Monday, October 29, 2018

An Exciting Endgame Adventure

About a month ago I came across a wonderful column in the Spring, 2007 issue of Chess Horizons.  The column was entitled "Half-point Theft", written by Derek Meredith.  The author gives the reader an endgame position and then analyzes it from the points of view of seven classes of players, from Class E clear up to Master.

The key position of interest is this: white has K on f5, R on h2, P's on a4, b3 and c4; black has K on a2, B on b2, and P's on a5 and c5.  The author opined that in this position black could block off the white rook with his bishop, and start capturing the white pawns. Consequently, he had varied earlier in order to avoid getting to this position.

However, I realized immediately that after 61 Rh3 Ka3 62 Ke4 Kb4 63 Kd5, black's attempt to "build a bridge" with 63...Bc3, loses easily to 64 RxB! KxR 65 KxP KxP 66 Kb5. 

The author correctly points out that in the key position 61 b4!! wins. However, this is a move which only a computer would find; it is doubtful that any human would ever find it.  More realistic is to try to find a white win even if black avoids the blunder 63...Bc3??

My first try in this regard, playing as white against the Stockfish computer, went as follows:  61 Rh3 Ka3 62 Ke4 Kb4 63 Kd5 Bc1 64 Rh8 Kxb3 65 Kxc5 Kxa4 66 Rb8 Bf4 67 Rb1 Be5 68 Kd5 Bh2 69 c5 Ka3 70 c6 a4 71 Ke6 Bc7 72 Kd7 Bh2 73 c7 BxP 74 KxB Drawn

The problem here is that 74...Ka2 75 Rb7 a3 76 Kc6 Ra1 77 Kc5 a2 78 Kc4 is stalemate.  The salient point is that the white rook by itself cannot win against the black king plus a-pawn; rather, the white king needs to be close enough to help out.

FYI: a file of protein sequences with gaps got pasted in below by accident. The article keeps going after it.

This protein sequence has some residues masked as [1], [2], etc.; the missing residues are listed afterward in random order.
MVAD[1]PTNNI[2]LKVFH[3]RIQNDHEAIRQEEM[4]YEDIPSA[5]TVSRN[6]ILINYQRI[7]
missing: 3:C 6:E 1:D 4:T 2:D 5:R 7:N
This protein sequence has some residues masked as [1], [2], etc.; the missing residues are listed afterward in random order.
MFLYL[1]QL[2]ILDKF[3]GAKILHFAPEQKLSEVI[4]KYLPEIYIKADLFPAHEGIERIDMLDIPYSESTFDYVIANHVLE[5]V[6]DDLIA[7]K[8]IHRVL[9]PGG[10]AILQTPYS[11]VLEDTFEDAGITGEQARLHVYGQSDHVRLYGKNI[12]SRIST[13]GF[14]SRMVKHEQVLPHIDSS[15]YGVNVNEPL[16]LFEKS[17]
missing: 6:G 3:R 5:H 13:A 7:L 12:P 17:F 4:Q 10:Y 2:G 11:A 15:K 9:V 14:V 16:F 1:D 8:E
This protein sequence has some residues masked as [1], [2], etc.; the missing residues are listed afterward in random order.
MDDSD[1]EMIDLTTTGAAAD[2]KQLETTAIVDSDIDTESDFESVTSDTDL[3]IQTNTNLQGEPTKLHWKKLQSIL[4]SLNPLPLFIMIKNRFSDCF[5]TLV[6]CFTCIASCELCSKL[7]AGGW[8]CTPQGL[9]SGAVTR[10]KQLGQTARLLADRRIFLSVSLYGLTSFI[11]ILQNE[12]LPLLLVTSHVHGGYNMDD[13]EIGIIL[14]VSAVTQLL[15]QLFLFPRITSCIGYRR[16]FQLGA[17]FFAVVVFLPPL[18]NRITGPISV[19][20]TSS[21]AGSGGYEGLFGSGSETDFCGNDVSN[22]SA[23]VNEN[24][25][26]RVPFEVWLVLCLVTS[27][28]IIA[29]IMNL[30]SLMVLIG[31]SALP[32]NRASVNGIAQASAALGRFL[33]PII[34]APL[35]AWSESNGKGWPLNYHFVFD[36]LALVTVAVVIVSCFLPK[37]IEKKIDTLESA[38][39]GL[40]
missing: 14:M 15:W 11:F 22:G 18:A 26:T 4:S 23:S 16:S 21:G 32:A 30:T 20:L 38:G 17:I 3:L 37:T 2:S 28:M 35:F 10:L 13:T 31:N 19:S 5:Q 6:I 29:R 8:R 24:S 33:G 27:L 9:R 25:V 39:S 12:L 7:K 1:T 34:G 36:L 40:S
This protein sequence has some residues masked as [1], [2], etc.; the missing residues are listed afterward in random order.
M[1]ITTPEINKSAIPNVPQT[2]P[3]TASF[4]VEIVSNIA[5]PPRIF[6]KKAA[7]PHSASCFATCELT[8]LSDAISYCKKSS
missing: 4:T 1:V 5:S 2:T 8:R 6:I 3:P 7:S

What is amazing is that it only needs to be one move closer!  Say the white king was on c4 instead of c5, after 77...a2. Play could then continue 78 Kb3 (giving the black king a move) Kb1 79 Rh7! And now, black cannot promote to a queen because of the mate on h1. Consequently, he must promote to a knight. Play continues 79...a1(N)ch 80 Kc3 Ka2.

Now we have a position that I spent a fair amount of time looking at to find a win. Knight vs. Rook is normally a draw, but I felt sure that in this position, with the knight trapped in the corner, there had to be a win. I'm embarrassed to say that I had to finally give the position to a computer, and the winning move turns out to be the waiting move 81 Rb7!  This simple move puts black into zugzwang, as any move allows white to either mate or capture the  knight.  White's 81 Rb7 represents a martial arts type of concept, using your opponent's aggression against him. The "aggression" in this case is the fact that the rules require black to move. If he could pass, white would have no win, as black would simply shuffle his king back and forth between a2 and b1.

Armed with this knowledge, I sought a line in which white's king didn't stray so far from the a1 corner. The solution was simple:  use the rook to shepherd the c-pawn down the board, rather than the king. Using this approach, I was able to beat Stockfish rather easily.

But then I wondered about a different black move 63. Instead of 63...Bc1, what if black played 63...Bd4, guarding the c-pawn? Play could then continue 64 Kc6 Bg1 65 Rh7 Kxb3 66 Kb5!, and white should win from here.

All in all, I had the key position set up on the desk in my den for three solid weeks, and kept coming back to the position, searching for the truth in the position. And a very satisfying three weeks it was!

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